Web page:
But despite its many benefits, the reality is that public speaking is still one of the biggest fears across the world today. It can be extremely difficult for children to find confidence in their voices without an adequate support system in school. I actually saw this firsthand with my sister, Aanya, who had a fear of speaking in public so intense that she would become nauseated before any type of school presentation and refrain from ever asking questions in class. Aanya was so intelligent, but wasn’t able to express herself or her ideas effectively, and her performance in class suffered as a result.
Though it’s still a work in progress, I helped Aanya slowly come out of her shell and speak up, by pushing her to be uncomfortable and find power in expressing herself.
With the goal of amplifying other unheard voices in my community and beyond, as well as providing tools for youth advocacy, I lead Speech for Education, Action, and Knowledge (SPEAK).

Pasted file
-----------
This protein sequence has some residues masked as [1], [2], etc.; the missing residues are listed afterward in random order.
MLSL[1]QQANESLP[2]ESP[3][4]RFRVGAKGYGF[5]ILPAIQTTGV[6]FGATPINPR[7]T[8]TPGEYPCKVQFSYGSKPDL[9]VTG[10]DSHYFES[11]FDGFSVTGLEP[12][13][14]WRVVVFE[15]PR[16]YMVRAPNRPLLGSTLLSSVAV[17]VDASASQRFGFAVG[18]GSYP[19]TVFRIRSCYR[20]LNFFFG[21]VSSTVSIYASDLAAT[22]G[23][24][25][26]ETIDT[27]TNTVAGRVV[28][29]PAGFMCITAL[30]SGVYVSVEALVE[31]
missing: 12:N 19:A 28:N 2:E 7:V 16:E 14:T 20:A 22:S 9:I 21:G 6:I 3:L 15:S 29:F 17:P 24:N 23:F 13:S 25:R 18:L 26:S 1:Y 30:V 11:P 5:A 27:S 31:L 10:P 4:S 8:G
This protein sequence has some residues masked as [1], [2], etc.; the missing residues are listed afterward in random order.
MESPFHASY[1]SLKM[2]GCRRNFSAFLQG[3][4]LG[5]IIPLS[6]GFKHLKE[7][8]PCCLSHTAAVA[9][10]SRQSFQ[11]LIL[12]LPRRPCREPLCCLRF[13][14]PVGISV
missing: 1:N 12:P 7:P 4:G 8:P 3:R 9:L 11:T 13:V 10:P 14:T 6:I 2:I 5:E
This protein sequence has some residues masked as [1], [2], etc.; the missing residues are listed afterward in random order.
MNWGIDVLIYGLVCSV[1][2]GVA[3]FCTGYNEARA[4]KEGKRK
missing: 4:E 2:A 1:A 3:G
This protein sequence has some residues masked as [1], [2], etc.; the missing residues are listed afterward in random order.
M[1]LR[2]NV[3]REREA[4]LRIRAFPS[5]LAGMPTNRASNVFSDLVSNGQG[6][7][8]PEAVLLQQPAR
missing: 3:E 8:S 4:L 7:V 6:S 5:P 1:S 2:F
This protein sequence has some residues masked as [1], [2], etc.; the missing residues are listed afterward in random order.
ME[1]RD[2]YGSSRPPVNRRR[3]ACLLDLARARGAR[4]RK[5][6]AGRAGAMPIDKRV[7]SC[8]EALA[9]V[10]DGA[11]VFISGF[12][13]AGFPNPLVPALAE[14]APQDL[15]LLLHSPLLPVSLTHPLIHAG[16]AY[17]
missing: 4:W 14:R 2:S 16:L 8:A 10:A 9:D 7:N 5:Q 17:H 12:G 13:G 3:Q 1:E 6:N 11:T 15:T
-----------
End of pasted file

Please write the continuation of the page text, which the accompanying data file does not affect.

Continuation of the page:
Describe your volunteer role with SPEAK.
As the Chief Executive Officer of SPEAK, I’m responsible for overseeing the operations of all departments: outreach, education, tech and more. I plan monthly calls and direct the program of work for each department. I coordinate partnerships and workshops with schools or other organizations, and help design curricula to ensure they’re meeting the appropriate standards. I train our teachers through virtual check-ins and instruction to maintain the quality of our student-run workshops.
What’s been the most rewarding part of your work?
We’ve done so many different workshops but one that was especially meaningful for me was one that we hosted in coordination with a Virginia Department of Education nonprofit called “I’m Determined.”
I redesigned our SPEAK curriculum to cater towards nontraditional learners. I, along with other members of the SPEAK team, was able to work with more than 15 James Madison University (JMU) students impacted by disabilities to help them develop self-advocacy and self-determination.